In Iran, President Mahmoud Ahmadinejad said today his government is nearing the “final step” in developing its nuclear program. Ahmadinejad did not provide details. He’s already announced Iran will celebrate its “right to nuclear technology” by the end of the Iranian year in March. His comments come two days after an unidentified senior U.S. official told the Reuters news agency the Bush administration would be open to bombing North Korea and Iran. The official said, “We, the United States, and others who might be threatened by these developments will have to look at how to respond, and inevitably I think people will have to look at the question of preemption.”
Here in the United States, Senator Trent Lott was voted back into the ranks of the Republican leadership in Congress Wednesday with his election as Senate minority whip. The position is the Republicans’ second-highest in Congress. The vote comes nearly four years after Lott was forced to resign as Senate majority leader after making what many considered racially insensitive remarks. The comments came at a 100th birthday celebration for the late former Senator Strom Thurmond in which Lott endorsed Thurmond’s run for president in 1948. Thurmond ran his campaign on a pro-segregation, anti-civil rights platform. One of the slogans for his campaign was “Segregation Forever.” These were Lott’s remarks.
Sen. Trent Lott, December 5, 2002: “I want to say this about my state: When Strom Thurmond ran for president, we voted for him. We’re proud of it. And if the rest of the country had followed our lead, we wouldn’t have had all these problems over all these years, either.”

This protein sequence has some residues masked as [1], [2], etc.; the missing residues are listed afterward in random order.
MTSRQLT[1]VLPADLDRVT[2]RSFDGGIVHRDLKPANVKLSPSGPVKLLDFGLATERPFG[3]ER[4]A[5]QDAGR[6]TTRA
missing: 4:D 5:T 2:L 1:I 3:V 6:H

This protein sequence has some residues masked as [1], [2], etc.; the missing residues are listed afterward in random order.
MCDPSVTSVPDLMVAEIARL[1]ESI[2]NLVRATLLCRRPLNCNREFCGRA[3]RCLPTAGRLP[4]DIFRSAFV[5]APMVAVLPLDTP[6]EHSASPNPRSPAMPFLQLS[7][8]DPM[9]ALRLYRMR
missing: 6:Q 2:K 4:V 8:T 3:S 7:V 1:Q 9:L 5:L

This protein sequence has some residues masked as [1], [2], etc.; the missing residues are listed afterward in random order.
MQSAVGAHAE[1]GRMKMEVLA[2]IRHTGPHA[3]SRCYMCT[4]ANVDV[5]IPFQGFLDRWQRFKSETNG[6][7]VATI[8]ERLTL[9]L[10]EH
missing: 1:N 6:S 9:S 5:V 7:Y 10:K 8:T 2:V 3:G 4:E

Lott’s return is already coming under criticism. Democratic Congressmemebr Melvin Watt, chair of the Congressional Black Caucus, said, “For many African Americans the sting of Trent Lott’s hurtful words are unlikely to expire anytime soon.” When asked Wednesday whether he had any further comments to make about the 1948 presidential race, Senator Lott replied, “No, no, not at all.”
In Louisiana, a state court official has argued for overturning the murder conviction of a former Black Panther who has been held in solitary confinement for more than 30 years. Herman Wallace and two others are known as the Angola Three. Prisoners’ rights groups believe they’ve been held in solitary confinement at Louisiana’s Angola prison because of their involvement with the Black Panthers.
In Nevada, the town of Pahrump has passed an ordinance that makes English the official language, restricts the display of foreign flags and denies benefits to undocumented workers. The American Civil Liberties Union is already vowing to challenge the measure in court.
And an internal governmental audit has found that nearly all the money earmarked for “democracy promotion” in Cuba over the last decade has been spent without proper oversight. The Government Accountability Office says some $74 million in contracts from the U.S. Agency for International Development have been prone to waste and fraud. In one case, a Miami-based group that won a contract to provide humanitarian assistance to Cuba spent the money on goods including video games, cashmere sweaters and a gas chainsaw. Arizona Republican Congressmember Jeff Flake, who backed the audit, said the findings suggest the Bush and Clinton administrations used the programs to curry favor with right-wing Cuban exile groups.